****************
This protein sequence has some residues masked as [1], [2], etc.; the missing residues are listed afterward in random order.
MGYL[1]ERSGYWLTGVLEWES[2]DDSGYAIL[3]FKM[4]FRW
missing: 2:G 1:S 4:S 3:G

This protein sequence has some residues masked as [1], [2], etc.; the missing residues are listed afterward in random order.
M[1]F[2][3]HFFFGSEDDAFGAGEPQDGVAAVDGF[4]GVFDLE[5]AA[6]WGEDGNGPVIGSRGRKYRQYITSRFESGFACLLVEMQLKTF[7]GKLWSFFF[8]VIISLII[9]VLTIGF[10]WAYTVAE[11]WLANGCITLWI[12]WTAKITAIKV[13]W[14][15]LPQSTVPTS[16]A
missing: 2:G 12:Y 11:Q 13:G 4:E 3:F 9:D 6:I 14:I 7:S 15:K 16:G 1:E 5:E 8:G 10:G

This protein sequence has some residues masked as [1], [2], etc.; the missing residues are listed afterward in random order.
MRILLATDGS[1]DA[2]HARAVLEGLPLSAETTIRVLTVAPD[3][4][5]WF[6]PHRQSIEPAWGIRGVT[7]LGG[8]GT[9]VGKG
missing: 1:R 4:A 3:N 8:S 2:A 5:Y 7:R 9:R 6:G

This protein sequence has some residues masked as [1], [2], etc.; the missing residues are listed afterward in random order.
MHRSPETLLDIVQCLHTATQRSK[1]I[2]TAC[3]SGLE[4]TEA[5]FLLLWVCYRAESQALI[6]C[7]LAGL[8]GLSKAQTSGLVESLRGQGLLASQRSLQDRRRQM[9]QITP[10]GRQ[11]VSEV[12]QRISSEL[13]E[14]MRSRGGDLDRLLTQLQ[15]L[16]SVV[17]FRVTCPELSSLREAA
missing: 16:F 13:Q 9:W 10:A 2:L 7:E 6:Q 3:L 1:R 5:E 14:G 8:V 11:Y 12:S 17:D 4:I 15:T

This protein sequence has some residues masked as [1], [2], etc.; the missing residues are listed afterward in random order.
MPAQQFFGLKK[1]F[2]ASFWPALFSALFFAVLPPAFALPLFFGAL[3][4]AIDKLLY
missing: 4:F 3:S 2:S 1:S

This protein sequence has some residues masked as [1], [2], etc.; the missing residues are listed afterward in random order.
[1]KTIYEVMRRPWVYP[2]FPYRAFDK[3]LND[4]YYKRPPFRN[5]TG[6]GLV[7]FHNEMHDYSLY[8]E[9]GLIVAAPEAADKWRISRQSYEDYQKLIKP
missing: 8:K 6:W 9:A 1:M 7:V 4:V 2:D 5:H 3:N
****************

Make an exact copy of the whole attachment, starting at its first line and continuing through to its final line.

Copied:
This protein sequence has some residues masked as [1], [2], etc.; the missing residues are listed afterward in random order.
MGYL[1]ERSGYWLTGVLEWES[2]DDSGYAIL[3]FKM[4]FRW
missing: 2:G 1:S 4:S 3:G

This protein sequence has some residues masked as [1], [2], etc.; the missing residues are listed afterward in random order.
M[1]F[2][3]HFFFGSEDDAFGAGEPQDGVAAVDGF[4]GVFDLE[5]AA[6]WGEDGNGPVIGSRGRKYRQYITSRFESGFACLLVEMQLKTF[7]GKLWSFFF[8]VIISLII[9]VLTIGF[10]WAYTVAE[11]WLANGCITLWI[12]WTAKITAIKV[13]W[14][15]LPQSTVPTS[16]A
missing: 2:G 12:Y 11:Q 13:G 4:E 3:F 9:D 6:I 14:I 7:S 15:K 16:G 1:E 5:E 8:G 10:G

This protein sequence has some residues masked as [1], [2], etc.; the missing residues are listed afterward in random order.
MRILLATDGS[1]DA[2]HARAVLEGLPLSAETTIRVLTVAPD[3][4][5]WF[6]PHRQSIEPAWGIRGVT[7]LGG[8]GT[9]VGKG
missing: 1:R 4:A 3:N 8:S 2:A 5:Y 7:R 9:R 6:G

This protein sequence has some residues masked as [1], [2], etc.; the missing residues are listed afterward in random order.
MHRSPETLLDIVQCLHTATQRSK[1]I[2]TAC[3]SGLE[4]TEA[5]FLLLWVCYRAESQALI[6]C[7]LAGL[8]GLSKAQTSGLVESLRGQGLLASQRSLQDRRRQM[9]QITP[10]GRQ[11]VSEV[12]QRISSEL[13]E[14]MRSRGGDLDRLLTQLQ[15]L[16]SVV[17]FRVTCPELSSLREAA
missing: 16:F 13:Q 9:W 10:A 2:L 7:E 6:Q 3:L 1:R 5:E 14:G 8:V 11:Y 12:S 17:D 4:I 15:T

This protein sequence has some residues masked as [1], [2], etc.; the missing residues are listed afterward in random order.
MPAQQFFGLKK[1]F[2]ASFWPALFSALFFAVLPPAFALPLFFGAL[3][4]AIDKLLY
missing: 4:F 3:S 2:S 1:S

This protein sequence has some residues masked as [1], [2], etc.; the missing residues are listed afterward in random order.
[1]KTIYEVMRRPWVYP[2]FPYRAFDK[3]LND[4]YYKRPPFRN[5]TG[6]GLV[7]FHNEMHDYSLY[8]E[9]GLIVAAPEAADKWRISRQSYEDYQKLIKP
missing: 8:K 6:W 9:A 1:M 7:V 4:V 2:D 5:H 3:N